Assaf Shelef, Yoram Barak, Uri Berger, Diana Paleacu, Shelly Tadger, Igor Plopsky, Yehuda Baruch

Published in Expert Opinion on Pharmacotherapy

April 2017



Neuropsychiatric symptoms (NPS) in Alzheimer’s disease (AD) are associated with significant negative outcomes for patients and their caregivers. Agitation, one of the most distressing NPS, lacks safe and effective long term interventions. Nonpharmacological interventions are suggested as first-line treatment, but aren’t effective for every patient, resulting in pharmacological interventions for some patients, consisting of off-label use of antipsychotics, sedative/hypnotics, anxiolytics, acetylcholinesterase inhibitors, memantine, and antidepressants; where efficacy doesn’t necessarily outweigh associated risks. Areas covered: Gains in understanding neurobiological mechanisms underlying agitation have fueled several recent clinical trials. This article updates our review published in 2014. Comprehensive literature search for published articles from January 2014 to December 2016 evaluating pharmacologic interventions for agitation in AD was done. A review of several clinical trials was completed: dextromethorphan/quinidine, scyllo-inositol, brexpiprazole, prazosin, cannabinoids, citalopram, escitalopram, pimavanserin, ITI-007, ORM-12741 show promise in treating agitation. Expert opinion: Neurobiological findings, innovative trials designs, statistical approaches, and preliminary paths for regulatory agency acceptance have re-ignited the area of pharmacological treatment of NPS. Though further research is needed to fully determine the safety, tolerability and efficacy of these treatments, the mission to find effective treatments for neuropsychiatric symptoms such as agitation in patients with dementia is well underway.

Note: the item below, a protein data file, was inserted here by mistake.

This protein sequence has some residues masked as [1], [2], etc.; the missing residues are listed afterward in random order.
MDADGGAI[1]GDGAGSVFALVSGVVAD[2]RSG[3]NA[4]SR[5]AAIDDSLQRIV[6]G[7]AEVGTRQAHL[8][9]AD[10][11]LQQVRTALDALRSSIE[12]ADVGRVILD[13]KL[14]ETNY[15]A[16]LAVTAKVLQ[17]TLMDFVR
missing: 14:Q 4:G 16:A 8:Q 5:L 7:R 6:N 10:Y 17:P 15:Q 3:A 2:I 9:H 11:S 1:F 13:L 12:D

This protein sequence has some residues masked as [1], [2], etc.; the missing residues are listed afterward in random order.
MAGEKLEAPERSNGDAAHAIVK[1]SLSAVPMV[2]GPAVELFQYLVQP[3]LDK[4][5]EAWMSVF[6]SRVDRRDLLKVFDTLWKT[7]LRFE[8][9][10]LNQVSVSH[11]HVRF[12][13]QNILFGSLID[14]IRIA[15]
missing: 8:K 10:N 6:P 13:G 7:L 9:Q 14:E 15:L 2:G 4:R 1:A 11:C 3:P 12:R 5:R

DOI: 10.1080/14656566.2017.1307340



Porsteinsson AP, Antonsdottir IM. An update on the advancements in the treatment of agitation in Alzheimer’s disease. Expert Opinion on Pharmacotherapy. 2017;18(6):611-620. doi:10.1080/14656566.2017.1307340.